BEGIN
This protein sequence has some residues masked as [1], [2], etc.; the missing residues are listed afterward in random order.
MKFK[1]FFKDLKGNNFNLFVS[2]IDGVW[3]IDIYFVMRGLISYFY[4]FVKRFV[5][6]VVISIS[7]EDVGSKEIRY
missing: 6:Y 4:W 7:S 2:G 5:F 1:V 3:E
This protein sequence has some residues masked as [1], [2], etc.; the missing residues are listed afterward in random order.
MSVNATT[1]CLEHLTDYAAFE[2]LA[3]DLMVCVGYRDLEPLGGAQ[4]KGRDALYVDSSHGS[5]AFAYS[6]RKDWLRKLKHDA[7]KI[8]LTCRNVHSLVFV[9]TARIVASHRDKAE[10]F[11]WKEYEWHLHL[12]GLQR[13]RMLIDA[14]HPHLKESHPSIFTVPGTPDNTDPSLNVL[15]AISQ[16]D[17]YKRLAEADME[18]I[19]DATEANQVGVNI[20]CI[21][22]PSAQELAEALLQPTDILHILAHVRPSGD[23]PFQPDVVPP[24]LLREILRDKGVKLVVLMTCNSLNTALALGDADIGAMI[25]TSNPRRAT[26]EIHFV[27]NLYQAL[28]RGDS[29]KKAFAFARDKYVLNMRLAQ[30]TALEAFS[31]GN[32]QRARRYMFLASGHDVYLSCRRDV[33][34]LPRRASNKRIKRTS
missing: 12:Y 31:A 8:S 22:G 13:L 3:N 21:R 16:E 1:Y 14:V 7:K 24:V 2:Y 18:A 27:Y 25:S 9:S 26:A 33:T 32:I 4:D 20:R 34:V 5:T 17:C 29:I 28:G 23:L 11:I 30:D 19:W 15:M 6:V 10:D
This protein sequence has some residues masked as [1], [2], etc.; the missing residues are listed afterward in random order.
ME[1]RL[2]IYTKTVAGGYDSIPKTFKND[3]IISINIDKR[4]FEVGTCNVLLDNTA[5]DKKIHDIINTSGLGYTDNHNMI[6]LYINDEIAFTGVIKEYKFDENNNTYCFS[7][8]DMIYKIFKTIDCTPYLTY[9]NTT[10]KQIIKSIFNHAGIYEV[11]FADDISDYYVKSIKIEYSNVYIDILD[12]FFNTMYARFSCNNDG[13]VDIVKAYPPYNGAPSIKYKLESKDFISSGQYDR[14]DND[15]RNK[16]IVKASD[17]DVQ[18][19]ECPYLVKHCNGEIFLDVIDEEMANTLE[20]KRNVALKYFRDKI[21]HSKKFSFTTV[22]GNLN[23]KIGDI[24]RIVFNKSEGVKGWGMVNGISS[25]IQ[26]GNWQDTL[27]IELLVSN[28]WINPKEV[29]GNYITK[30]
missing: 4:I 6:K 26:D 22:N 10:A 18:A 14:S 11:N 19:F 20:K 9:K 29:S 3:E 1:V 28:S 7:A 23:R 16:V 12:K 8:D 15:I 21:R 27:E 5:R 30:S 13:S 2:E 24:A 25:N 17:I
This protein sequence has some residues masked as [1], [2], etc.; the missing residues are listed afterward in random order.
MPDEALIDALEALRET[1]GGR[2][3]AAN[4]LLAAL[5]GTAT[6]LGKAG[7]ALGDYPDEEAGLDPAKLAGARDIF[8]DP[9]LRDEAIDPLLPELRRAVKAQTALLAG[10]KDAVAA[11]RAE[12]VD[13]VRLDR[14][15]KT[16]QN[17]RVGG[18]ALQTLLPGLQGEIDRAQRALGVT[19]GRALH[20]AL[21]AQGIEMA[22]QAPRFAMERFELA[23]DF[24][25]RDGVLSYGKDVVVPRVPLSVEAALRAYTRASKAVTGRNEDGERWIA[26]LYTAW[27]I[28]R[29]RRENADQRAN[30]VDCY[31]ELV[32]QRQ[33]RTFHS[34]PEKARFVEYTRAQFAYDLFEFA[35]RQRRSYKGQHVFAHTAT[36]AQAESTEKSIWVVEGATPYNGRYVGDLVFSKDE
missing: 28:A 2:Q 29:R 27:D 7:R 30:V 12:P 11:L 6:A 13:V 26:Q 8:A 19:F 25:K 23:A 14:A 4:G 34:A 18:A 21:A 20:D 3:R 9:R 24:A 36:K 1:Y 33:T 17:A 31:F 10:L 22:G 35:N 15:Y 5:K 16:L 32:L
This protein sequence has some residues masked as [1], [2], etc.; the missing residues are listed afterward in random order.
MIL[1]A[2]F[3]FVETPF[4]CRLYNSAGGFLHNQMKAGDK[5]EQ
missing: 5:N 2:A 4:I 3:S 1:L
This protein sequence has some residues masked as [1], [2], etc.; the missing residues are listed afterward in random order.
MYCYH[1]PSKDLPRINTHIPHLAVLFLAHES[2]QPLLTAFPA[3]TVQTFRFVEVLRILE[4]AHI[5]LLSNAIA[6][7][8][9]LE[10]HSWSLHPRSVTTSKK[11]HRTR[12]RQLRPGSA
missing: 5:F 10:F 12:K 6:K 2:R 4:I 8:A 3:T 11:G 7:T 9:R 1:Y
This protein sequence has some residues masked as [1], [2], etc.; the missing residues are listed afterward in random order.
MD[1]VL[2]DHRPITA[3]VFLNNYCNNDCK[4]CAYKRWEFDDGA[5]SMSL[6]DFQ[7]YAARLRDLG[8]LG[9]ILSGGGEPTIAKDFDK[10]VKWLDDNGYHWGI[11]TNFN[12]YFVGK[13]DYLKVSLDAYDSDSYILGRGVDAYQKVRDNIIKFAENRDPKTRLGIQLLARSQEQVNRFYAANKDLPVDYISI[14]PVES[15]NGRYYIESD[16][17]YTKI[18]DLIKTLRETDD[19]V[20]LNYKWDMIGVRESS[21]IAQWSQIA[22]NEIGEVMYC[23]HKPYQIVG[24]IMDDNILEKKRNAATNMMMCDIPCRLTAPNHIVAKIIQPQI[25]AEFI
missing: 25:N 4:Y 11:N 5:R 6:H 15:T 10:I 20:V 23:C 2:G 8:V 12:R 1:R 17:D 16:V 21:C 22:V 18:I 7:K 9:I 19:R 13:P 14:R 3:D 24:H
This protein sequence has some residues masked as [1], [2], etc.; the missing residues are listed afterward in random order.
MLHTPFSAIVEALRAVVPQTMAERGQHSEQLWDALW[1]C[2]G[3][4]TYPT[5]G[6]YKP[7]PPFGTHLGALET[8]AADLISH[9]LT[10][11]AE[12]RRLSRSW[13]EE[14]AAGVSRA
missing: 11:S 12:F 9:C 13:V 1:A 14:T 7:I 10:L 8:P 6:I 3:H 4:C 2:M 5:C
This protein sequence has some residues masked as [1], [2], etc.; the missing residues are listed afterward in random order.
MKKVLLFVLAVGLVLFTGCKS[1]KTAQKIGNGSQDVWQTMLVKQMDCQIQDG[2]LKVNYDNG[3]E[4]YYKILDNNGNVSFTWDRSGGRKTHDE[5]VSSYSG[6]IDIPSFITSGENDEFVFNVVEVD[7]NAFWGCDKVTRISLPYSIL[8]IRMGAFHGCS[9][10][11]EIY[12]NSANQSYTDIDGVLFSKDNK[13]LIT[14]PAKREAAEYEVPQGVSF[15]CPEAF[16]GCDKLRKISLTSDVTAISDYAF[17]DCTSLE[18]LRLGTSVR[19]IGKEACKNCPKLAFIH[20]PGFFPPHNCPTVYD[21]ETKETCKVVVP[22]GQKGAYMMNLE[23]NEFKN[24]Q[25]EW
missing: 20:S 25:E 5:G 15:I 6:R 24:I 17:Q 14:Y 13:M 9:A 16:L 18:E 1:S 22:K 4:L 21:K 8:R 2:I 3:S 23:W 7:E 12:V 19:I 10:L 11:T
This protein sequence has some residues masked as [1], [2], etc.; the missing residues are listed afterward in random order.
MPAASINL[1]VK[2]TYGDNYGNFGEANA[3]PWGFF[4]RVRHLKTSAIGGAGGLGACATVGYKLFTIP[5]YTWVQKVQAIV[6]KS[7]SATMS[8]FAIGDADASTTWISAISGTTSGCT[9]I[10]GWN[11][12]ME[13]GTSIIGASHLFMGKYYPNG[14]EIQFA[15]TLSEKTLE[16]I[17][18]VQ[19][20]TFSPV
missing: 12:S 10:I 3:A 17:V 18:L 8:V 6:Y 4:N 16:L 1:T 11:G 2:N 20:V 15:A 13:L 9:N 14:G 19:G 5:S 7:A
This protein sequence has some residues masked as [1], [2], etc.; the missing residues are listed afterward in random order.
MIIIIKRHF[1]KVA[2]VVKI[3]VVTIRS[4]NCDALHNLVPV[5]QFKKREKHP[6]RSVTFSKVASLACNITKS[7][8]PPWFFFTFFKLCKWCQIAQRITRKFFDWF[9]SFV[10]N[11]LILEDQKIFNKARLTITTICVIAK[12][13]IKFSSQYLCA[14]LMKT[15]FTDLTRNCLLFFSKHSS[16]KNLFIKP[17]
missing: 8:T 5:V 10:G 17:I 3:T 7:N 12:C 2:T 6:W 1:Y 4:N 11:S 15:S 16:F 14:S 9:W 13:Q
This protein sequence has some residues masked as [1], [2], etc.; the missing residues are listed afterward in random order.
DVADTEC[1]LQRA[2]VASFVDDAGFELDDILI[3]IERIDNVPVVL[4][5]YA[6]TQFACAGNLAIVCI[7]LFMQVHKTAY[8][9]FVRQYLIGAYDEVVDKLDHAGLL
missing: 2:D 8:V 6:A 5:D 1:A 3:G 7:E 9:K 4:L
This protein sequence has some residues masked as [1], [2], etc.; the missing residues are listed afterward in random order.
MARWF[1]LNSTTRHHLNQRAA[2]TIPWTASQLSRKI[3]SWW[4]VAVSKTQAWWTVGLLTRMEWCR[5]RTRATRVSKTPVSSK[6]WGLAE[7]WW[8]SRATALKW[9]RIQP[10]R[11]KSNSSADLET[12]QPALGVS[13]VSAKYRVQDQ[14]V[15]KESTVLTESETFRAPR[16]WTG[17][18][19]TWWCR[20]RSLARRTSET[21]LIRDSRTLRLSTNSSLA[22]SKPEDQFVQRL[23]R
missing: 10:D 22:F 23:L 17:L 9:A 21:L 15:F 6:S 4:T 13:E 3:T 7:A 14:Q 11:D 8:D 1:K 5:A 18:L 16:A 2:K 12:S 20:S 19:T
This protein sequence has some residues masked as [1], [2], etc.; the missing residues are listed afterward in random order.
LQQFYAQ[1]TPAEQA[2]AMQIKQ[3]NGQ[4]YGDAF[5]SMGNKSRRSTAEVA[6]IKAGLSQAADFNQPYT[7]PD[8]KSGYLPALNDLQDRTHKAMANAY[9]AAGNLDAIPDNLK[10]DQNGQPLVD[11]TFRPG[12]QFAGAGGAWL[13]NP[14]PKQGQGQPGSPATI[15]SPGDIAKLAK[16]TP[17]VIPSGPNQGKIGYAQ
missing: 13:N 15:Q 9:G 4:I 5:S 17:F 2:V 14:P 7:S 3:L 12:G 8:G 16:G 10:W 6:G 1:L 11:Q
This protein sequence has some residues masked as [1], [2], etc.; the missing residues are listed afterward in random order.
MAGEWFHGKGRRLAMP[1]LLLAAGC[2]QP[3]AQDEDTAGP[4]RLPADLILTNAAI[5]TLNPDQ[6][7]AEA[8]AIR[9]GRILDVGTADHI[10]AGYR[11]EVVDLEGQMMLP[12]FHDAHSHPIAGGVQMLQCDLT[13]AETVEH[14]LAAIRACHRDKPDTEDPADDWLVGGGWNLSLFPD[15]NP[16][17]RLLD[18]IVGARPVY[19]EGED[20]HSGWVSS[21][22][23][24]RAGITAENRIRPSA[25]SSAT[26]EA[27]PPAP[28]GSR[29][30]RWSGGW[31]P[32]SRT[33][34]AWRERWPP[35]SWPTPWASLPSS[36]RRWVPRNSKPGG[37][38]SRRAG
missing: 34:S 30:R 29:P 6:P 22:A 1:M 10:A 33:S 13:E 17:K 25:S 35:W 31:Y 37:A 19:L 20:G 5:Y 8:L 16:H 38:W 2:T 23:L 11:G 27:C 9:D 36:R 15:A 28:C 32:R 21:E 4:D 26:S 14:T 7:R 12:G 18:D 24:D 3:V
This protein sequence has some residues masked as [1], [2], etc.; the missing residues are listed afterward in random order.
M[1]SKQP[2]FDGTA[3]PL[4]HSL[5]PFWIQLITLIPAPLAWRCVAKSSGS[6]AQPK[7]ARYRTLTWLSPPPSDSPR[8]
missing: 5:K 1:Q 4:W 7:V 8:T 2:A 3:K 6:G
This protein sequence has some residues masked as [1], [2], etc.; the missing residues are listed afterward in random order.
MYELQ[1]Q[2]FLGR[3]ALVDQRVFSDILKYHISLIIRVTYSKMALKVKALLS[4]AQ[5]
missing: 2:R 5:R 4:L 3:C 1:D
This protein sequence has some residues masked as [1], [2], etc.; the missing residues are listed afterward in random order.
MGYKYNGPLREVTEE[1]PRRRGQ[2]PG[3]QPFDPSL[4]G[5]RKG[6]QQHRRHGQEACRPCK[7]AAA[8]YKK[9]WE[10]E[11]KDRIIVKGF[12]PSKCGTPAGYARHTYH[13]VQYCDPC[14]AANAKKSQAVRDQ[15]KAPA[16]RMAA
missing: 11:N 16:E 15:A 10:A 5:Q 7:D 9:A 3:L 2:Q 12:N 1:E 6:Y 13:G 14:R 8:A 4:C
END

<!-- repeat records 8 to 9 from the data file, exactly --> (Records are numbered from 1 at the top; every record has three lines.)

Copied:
This protein sequence has some residues masked as [1], [2], etc.; the missing residues are listed afterward in random order.
MLHTPFSAIVEALRAVVPQTMAERGQHSEQLWDALW[1]C[2]G[3][4]TYPT[5]G[6]YKP[7]PPFGTHLGALET[8]AADLISH[9]LT[10][11]AE[12]RRLSRSW[13]EE[14]AAGVSRA
missing: 11:S 12:F 9:C 13:V 1:A 14:T 7:I 10:L 8:P 6:I 3:H 4:C 2:M 5:C
This protein sequence has some residues masked as [1], [2], etc.; the missing residues are listed afterward in random order.
MKKVLLFVLAVGLVLFTGCKS[1]KTAQKIGNGSQDVWQTMLVKQMDCQIQDG[2]LKVNYDNG[3]E[4]YYKILDNNGNVSFTWDRSGGRKTHDE[5]VSSYSG[6]IDIPSFITSGENDEFVFNVVEVD[7]NAFWGCDKVTRISLPYSIL[8]IRMGAFHGCS[9][10][11]EIY[12]NSANQSYTDIDGVLFSKDNK[13]LIT[14]PAKREAAEYEVPQGVSF[15]CPEAF[16]GCDKLRKISLTSDVTAISDYAF[17]DCTSLE[18]LRLGTSVR[19]IGKEACKNCPKLAFIH[20]PGFFPPHNCPTVYD[21]ETKETCKVVVP[22]GQKGAYMMNLE[23]NEFKN[24]Q[25]EW
missing: 20:S 25:E 5:G 15:I 6:R 24:I 17:Q 14:Y 13:M 9:A 16:L 18:E 1:S 22:K 4:L 21:K 8:R 2:I 3:S 23:W 7:E 12:V 19:I 10:L 11:T